The risks to equity investors via the growth channel
From an equity market perspective, the risks of any ‘trade war’ relate not so much to the absolute impact of such measures on the global economy, but rather the impact on uncertainty and sentiment. This particularly so at a time when valuations are already very high and volatility is very low, and the impact that any increase in trade tariffs could have on the rate of change in global growth.
This is important because, despite the improvement that we have seen in the level and breadth of global growth over the past year, the rate of change is fading. As Exhibit 9 shows, there is a fairly close relationship between the global PMI and the year-over-year change in global equity markets; moreover, despite the strong June US PMI, the pace of macro surprises since earlier this year has also weakened. It is also worth remembering that, for equity investors, it is not only the level of growth that is important but also the rate of change. The pace of earnings revisions (a strong tailwind for equity markets over the past year) is starting to fade (see Exhibit 9).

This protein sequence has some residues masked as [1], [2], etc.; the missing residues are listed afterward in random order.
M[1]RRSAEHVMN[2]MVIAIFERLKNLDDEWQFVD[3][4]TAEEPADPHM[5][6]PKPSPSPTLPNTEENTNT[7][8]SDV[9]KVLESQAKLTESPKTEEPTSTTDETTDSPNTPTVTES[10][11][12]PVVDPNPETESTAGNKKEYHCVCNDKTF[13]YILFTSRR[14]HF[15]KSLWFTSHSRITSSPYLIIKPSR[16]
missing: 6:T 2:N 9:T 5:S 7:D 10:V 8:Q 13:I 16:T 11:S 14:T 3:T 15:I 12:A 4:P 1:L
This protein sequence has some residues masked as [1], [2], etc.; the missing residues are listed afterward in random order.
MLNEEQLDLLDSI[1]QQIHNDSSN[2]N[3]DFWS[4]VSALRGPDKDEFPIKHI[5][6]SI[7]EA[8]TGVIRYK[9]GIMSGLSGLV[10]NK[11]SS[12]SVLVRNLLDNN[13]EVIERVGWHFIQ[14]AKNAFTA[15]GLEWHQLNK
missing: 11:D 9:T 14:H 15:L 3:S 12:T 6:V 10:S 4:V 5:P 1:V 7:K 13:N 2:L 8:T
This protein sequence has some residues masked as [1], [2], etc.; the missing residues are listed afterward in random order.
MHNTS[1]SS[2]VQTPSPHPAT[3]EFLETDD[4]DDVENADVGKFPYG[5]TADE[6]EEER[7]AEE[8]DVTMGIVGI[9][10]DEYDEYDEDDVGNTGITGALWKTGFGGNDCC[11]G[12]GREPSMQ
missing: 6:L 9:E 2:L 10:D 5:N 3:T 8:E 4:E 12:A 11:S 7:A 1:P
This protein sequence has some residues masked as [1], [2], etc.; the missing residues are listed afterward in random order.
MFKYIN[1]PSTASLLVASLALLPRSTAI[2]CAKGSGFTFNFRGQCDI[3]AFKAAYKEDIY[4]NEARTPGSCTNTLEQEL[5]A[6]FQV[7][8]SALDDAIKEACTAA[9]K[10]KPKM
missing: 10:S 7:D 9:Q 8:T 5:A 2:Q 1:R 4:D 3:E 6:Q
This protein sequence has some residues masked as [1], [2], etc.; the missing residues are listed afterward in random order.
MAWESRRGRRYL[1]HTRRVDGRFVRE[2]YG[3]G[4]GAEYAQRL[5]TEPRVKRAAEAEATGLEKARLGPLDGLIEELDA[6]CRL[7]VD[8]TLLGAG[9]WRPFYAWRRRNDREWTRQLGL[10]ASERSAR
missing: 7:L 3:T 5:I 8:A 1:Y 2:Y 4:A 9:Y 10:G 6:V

Looking at a typical economic cycle (in this case for the US equity market), the pace and level of growth are both important. The strongest phase of returns is typically not when growth is strong but when it is weak and the rate of change stops deteriorating. This is consistent with what we describe as the ‘Hope’ phase of the typical cycle. The period of growth when it is both above-trend and accelerating typically generates the second-highest returns, but also the lowest volatility. The ‘Slowdown’ phase as growth rates moderate is normally associated with lower returns (still positive) but with higher volatility. Of course, the lowest returns are in the phase of deteriorating and slowing activity. This suggests that any weakness – or indeed risk of weakness – in global growth as a result of trade wars could result in faster-slowing global growth and, alongside this, weaker returns in equity markets.